Lymphocyte-like cells in the intestine of the sea lamprey, Petromyzon marinus, were isolated by flow cytometry under light-scatter conditions used for the purification of mouse intestinal lymphocytes. The purified lamprey cells were morphologically indistinguishable from mammalian lymphocytes. A cDNA library was prepared from the lamprey lymphocyte-like cells, and more than 8,000 randomly selected clones were sequenced. Homology searches comparing these ESTs with sequences deposited in the databases led to the identification of numerous genes homologous to those predominantly or characteristically expressed in mammalian lymphocytes, which included genes controlling lymphopoiesis, intracellular signaling, proliferation, migration, and involvement of lymphocytes in innate immune responses. Genes closely related to those that in gnathostomes control antigen processing and transport of antigenic peptides could be ascertained, although no sequences with significant similarity to MHC, T cell receptor, or Ig genes were found. The data suggest that the evolution of lymphocytes in the lamprey has reached a stage poised for the emergence of adaptive immunity.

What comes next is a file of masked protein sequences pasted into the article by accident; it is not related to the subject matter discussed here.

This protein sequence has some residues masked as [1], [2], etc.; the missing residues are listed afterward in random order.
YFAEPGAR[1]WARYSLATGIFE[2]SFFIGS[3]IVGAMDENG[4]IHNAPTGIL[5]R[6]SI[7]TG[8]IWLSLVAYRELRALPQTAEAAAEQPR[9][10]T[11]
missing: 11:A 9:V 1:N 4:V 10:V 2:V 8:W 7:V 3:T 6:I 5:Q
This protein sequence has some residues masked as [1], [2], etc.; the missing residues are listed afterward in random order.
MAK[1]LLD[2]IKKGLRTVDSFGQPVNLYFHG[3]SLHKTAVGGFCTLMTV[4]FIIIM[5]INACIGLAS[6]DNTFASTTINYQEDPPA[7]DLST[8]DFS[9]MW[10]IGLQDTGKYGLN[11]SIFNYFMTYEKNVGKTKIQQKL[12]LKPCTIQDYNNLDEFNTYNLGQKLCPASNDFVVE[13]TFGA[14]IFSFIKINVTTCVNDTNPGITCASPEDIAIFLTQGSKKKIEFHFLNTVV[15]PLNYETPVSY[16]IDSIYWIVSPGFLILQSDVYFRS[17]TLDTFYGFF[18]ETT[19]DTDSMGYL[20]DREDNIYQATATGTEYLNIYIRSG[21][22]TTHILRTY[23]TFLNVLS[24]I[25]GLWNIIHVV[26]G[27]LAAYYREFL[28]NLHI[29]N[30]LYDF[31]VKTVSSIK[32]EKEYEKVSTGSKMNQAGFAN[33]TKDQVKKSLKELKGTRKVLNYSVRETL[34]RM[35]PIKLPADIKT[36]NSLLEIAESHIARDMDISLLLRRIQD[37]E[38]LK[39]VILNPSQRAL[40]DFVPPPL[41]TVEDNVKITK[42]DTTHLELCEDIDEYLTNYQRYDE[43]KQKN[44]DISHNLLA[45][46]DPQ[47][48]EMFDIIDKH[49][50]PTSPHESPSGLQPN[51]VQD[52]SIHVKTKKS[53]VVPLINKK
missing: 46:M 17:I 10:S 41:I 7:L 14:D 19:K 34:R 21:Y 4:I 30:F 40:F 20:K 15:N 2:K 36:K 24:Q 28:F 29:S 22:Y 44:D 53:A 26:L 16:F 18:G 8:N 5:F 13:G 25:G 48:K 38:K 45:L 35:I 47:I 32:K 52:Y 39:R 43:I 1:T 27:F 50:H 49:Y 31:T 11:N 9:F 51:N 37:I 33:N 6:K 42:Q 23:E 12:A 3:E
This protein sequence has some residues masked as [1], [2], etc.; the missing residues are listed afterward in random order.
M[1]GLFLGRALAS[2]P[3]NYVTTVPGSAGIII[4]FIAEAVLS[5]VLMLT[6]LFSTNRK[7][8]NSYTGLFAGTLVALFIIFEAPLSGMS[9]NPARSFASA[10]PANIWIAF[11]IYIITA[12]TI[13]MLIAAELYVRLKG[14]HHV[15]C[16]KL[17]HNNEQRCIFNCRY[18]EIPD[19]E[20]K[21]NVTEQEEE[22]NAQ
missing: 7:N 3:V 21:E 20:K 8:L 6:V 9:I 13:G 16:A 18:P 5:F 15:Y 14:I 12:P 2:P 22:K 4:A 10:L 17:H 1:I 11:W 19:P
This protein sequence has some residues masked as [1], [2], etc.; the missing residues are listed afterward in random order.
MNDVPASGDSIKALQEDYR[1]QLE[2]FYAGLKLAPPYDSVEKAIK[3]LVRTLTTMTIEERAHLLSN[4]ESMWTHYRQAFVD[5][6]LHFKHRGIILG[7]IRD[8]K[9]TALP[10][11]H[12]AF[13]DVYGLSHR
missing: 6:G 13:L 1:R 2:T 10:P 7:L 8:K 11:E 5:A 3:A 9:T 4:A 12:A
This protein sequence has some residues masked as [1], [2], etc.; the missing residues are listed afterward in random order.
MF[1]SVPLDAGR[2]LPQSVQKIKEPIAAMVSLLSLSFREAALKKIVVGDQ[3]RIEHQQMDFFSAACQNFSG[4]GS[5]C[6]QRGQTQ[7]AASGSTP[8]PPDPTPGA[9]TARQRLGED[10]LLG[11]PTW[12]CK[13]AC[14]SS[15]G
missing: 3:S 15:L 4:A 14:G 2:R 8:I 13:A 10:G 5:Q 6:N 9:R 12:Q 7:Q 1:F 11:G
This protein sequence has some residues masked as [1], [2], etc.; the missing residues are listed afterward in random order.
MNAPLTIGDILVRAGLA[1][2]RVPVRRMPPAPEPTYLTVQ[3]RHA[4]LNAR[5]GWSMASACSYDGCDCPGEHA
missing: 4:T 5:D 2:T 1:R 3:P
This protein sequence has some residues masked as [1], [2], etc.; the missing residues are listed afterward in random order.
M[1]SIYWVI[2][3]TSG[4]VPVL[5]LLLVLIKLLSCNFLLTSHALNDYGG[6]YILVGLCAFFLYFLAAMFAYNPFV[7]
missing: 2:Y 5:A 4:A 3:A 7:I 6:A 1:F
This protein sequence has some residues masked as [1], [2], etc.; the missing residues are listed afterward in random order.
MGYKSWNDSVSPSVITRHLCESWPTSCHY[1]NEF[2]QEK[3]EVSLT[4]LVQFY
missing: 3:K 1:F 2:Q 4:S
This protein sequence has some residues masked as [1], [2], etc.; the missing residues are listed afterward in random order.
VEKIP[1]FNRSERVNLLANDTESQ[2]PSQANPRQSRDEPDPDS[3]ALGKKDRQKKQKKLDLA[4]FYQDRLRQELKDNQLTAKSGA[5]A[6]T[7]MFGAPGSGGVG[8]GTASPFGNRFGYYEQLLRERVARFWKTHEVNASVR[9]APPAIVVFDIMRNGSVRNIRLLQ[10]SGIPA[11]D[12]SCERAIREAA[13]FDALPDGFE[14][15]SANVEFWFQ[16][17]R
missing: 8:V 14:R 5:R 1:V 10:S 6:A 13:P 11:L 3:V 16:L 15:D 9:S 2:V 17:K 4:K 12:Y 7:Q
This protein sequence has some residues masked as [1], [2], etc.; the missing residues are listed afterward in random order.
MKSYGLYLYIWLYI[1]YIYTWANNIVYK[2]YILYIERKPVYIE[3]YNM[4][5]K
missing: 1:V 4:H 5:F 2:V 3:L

|Original language||English (US)|
|Number of pages||6|
|Journal||Proceedings of the National Academy of Sciences of the United States of America|
|State||Published - Oct 29 2002|
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